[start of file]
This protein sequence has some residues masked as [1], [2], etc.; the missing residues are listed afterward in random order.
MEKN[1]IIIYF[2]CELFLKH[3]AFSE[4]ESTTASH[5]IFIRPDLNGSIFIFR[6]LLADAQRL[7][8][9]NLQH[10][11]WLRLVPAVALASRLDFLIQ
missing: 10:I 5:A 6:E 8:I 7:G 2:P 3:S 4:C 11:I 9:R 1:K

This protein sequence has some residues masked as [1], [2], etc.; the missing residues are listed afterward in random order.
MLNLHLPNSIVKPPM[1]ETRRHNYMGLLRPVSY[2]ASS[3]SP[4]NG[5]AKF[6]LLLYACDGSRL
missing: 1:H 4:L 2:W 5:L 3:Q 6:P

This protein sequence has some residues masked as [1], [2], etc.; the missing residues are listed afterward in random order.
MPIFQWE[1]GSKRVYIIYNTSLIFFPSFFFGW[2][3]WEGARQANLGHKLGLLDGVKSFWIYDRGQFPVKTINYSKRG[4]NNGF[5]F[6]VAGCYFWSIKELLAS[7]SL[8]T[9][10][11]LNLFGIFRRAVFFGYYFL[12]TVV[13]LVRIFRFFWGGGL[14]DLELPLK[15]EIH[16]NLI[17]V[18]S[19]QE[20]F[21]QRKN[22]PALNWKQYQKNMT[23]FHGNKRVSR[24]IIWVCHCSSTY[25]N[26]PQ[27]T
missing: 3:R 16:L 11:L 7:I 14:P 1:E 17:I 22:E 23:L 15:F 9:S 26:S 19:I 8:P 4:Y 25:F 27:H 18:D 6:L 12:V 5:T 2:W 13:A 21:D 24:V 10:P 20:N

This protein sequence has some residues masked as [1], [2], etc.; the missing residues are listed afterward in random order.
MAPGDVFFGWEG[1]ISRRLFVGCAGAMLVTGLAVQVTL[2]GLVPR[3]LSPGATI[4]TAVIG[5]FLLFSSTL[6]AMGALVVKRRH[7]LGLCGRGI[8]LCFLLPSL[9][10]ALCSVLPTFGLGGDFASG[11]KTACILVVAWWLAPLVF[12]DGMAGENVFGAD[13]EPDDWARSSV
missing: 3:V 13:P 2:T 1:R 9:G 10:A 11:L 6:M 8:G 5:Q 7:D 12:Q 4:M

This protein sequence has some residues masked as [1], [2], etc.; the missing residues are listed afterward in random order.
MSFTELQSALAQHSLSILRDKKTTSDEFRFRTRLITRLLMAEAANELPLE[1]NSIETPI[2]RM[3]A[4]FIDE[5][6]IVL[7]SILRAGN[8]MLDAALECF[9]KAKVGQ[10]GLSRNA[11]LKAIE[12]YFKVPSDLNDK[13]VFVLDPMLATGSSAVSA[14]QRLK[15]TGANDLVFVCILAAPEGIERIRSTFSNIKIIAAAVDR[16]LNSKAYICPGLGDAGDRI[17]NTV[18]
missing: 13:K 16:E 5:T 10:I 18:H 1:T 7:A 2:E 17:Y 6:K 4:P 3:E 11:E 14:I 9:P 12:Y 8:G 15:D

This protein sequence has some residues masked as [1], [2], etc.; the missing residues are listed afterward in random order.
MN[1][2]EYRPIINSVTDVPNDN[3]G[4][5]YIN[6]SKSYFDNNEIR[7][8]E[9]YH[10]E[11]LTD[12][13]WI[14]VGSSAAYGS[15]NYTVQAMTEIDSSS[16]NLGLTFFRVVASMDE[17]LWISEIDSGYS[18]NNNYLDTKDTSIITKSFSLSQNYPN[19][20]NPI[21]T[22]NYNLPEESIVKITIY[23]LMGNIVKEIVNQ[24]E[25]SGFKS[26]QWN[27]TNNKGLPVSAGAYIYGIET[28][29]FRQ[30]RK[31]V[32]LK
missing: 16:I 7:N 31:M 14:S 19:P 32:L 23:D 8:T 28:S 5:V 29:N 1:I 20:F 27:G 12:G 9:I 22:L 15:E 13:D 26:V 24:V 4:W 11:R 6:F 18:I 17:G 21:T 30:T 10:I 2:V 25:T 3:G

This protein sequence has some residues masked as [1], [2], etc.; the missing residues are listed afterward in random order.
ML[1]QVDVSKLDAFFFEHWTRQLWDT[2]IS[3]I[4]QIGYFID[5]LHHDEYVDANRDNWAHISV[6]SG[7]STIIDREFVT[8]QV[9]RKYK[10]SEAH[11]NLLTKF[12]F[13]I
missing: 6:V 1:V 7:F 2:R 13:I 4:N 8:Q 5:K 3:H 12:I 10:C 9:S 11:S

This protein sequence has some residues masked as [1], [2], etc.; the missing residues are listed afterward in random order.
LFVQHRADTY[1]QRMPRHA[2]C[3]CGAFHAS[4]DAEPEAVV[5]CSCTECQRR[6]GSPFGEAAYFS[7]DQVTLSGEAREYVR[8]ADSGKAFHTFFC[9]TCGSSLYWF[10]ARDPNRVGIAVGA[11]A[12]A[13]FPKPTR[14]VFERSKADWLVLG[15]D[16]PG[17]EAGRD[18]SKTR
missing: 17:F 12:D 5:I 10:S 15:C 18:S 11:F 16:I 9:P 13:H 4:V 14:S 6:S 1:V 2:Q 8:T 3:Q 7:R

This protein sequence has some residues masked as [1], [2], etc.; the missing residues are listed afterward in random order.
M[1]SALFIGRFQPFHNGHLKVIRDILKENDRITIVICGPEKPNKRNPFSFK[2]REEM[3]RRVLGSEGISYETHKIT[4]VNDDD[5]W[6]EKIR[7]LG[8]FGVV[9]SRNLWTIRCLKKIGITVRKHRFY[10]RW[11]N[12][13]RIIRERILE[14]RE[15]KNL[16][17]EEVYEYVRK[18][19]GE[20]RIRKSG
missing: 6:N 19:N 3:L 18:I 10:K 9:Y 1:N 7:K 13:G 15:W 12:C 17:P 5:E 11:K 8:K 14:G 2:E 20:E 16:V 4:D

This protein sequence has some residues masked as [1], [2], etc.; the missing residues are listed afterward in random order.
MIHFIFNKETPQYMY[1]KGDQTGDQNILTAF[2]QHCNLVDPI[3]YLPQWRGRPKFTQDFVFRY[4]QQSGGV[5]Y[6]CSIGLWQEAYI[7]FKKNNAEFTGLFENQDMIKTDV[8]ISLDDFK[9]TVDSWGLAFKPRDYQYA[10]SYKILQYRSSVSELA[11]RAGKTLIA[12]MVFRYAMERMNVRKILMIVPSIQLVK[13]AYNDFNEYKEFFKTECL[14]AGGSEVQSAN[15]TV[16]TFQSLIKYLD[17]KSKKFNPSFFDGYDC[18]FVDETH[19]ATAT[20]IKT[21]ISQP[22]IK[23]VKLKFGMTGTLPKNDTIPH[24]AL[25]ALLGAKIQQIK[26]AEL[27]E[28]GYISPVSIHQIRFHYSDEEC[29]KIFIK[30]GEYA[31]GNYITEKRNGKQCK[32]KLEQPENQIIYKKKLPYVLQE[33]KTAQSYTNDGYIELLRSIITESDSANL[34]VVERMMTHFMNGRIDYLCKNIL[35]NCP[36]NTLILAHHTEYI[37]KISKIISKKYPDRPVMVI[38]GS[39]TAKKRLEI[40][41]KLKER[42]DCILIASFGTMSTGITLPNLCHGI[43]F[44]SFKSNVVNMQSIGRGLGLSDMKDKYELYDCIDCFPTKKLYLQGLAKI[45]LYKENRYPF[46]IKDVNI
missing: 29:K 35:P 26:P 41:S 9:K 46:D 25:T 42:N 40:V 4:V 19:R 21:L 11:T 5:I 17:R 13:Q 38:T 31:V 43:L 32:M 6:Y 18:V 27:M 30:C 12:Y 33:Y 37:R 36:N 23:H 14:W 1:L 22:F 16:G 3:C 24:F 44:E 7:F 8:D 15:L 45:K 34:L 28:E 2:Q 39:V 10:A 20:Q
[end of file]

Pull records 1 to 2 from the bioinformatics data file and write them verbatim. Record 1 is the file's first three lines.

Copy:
This protein sequence has some residues masked as [1], [2], etc.; the missing residues are listed afterward in random order.
MEKN[1]IIIYF[2]CELFLKH[3]AFSE[4]ESTTASH[5]IFIRPDLNGSIFIFR[6]LLADAQRL[7][8][9]NLQH[10][11]WLRLVPAVALASRLDFLIQ
missing: 10:I 5:A 6:E 8:I 7:G 2:P 3:S 4:C 11:I 9:R 1:K

This protein sequence has some residues masked as [1], [2], etc.; the missing residues are listed afterward in random order.
MLNLHLPNSIVKPPM[1]ETRRHNYMGLLRPVSY[2]ASS[3]SP[4]NG[5]AKF[6]LLLYACDGSRL
missing: 1:H 4:L 2:W 5:L 3:Q 6:P